Learning about wine

With Antoinette Milne

Wine and spirits are fascinating and important subjects. Using the WSET (Wine & Spirit Education Trust) Systematic Approach to Tasting can be invigorating and can most definitely enhance our pleasure of enjoying wine, spirits and food. They can take us on unimagined adventures as we look towards understanding more about why they taste the way they do.

Why take a wine course or qualification?

The main reasons seem to be curiosity and for the love of wine. You may have in-depth knowledge or little knowledge of wines. Almost everyone has personal preferences. We can travel the world (well, much of it) staying at home and sampling all types and styles of wine made from just about every wine producing nation in the world. For all who want to learn more about wine and its nature, it is a never-ending journey of exploration and discovery, of pure excitement and joy.

In the late 1980’s, a newly appointed American Master of Wine gave a speech to a group of hoteliers, restaurateurs and wine merchants in Toronto. He said that he would rather drink what he referred to as a simple bottle of wine at home with his family than a mature and rare Cru Classe Bordeaux with work associates. Possibly an unusual thing to say. I remember thinking, yes, for many of us, wine is about sharing, enjoying each other’s company, bringing people together, uniting us and reflecting upon life.

Wine means different things to each of us

How does wine make you feel? One of the things that makes learning about wine quite distinct is the use of our senses. Using our sense of smell and taste in particular seems to be part of the appeal of wine. It brings us back to nature and to self-awareness.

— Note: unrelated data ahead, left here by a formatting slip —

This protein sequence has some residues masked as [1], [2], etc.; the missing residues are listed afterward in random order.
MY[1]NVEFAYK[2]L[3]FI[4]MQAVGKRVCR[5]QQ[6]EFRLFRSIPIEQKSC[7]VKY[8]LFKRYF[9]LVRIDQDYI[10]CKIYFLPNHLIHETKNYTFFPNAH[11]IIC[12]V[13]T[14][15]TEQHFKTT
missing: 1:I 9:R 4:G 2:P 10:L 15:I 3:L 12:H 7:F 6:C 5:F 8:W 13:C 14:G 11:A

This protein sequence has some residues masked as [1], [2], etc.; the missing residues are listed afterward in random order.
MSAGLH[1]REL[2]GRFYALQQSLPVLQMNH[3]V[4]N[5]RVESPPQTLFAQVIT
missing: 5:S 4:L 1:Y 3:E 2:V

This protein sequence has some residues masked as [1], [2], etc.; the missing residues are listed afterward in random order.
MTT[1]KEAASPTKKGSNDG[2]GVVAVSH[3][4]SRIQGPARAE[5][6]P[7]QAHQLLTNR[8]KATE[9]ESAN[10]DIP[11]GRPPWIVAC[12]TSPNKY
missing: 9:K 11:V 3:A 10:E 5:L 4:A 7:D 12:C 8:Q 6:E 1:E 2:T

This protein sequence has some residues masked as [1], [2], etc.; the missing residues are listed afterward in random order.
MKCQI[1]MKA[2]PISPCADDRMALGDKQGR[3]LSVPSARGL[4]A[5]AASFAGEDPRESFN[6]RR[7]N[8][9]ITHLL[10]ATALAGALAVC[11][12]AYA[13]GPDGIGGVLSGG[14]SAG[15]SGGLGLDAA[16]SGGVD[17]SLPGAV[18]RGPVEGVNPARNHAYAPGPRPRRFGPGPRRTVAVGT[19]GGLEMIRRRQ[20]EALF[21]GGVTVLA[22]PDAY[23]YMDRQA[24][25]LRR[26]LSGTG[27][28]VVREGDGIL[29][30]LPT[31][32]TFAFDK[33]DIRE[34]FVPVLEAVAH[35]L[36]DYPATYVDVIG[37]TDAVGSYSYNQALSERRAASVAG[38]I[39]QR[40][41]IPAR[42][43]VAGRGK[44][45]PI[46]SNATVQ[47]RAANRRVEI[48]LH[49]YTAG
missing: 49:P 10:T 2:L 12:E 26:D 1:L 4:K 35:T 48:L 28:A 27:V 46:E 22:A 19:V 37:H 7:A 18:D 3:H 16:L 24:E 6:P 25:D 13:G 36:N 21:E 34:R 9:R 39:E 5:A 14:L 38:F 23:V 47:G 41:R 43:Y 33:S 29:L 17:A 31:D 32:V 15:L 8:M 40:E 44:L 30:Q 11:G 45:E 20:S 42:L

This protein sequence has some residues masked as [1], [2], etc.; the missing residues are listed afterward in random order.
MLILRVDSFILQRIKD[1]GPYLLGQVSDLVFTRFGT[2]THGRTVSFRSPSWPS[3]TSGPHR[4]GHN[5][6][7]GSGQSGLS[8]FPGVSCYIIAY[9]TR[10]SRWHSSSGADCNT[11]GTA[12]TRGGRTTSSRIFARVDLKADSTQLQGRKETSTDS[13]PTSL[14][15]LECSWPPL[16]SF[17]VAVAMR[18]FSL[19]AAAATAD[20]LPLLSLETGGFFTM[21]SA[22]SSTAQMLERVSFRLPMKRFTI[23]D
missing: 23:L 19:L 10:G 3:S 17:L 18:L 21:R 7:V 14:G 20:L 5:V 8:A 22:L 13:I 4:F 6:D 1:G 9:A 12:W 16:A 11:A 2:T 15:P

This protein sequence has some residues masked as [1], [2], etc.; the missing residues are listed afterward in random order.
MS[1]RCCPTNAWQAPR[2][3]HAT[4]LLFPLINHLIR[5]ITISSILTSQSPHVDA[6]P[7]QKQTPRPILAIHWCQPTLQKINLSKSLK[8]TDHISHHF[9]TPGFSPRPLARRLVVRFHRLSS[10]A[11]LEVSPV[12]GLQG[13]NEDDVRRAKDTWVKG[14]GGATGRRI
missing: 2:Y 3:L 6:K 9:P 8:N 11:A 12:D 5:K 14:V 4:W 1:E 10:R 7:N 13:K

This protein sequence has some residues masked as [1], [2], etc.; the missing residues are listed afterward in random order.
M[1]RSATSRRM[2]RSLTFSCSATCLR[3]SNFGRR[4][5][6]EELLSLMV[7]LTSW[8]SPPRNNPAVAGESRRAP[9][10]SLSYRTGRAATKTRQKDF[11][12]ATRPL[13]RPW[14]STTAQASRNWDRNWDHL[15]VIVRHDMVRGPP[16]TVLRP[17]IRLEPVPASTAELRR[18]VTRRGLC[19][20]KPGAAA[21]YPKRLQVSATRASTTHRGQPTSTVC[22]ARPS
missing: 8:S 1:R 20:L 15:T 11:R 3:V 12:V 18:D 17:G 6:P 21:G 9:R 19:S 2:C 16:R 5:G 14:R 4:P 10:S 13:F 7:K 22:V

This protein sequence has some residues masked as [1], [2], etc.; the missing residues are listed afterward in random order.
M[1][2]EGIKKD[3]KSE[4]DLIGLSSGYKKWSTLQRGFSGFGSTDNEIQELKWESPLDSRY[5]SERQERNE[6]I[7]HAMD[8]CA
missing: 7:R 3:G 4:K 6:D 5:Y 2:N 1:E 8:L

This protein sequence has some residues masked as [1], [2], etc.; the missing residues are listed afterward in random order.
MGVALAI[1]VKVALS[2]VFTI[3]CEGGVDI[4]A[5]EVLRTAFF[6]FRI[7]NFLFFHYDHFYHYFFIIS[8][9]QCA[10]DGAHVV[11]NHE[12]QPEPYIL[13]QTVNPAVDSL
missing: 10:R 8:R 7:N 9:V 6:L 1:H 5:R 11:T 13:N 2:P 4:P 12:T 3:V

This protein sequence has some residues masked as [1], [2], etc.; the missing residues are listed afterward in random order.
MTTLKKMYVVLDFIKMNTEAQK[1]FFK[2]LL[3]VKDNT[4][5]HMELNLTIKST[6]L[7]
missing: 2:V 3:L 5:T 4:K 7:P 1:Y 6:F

Blind tasting is often talked about and under exam conditions can be a very humbling experience. From a learning point of view, it can be helpful in distinguishing grape varietal characteristics in particular. If you want to try this at home, here is one approach:

1. Choose 6 wines with distinctive characteristics such as a Sauvignon Blanc + an unoaked Chardonnay (such as a Chablis AOC) + a dry Riesling + an oaked Cabernet Sauvignon + an unoaked or lightly oaked Pinot Noir + a Syrah/Shiraz. 2. Sample each one, firstly, by smelling and writing down what you smell (citrus, gooseberry, peach for example for the whites and blackcurrant, cherry, blackberry, spice, vanilla for the reds). Then taste the wines and write down what you taste (which should be similar to what you smell). 3. Now ask someone to pour the wines out again in clean glasses and switch the glasses around making sure they know which glass has which wine. 4. Sample the wines again and based on your previous tasting, deduce which wines are which.

By learning more about wine, looking at grape varietal characteristics, climate, how the wine was made, for example, as well as other factors, it can help us to understand and appreciate wines fully. When you try different wines that you may not be used to, you can often find new wines that become firm favourites. It expands our horizons and makes us thirsty for more. So, pick up your wine goggles and let’s get going!

Upcoming qualifications: WSET Level 1 Award in Wines and WSET Level 2 Award in Wines: To be confirmed

GIFT VOUCHERS are available and make perfect presents for wine lovers.

Please see www.wineforlifelearning.co.uk or email antoinette@wineforlifelearning.co.uk for details.

WINE FOR LIFE LEARNING is a dynamic Approved Programme Provider of the Wine & Spirit Education Trust and runs WSET qualifications in Swansea, Cardiff, all over Wales and Southwest England. To see details please go to www.wineforlifelearning.co.uk.

 

 

 

 

 

 

 

 

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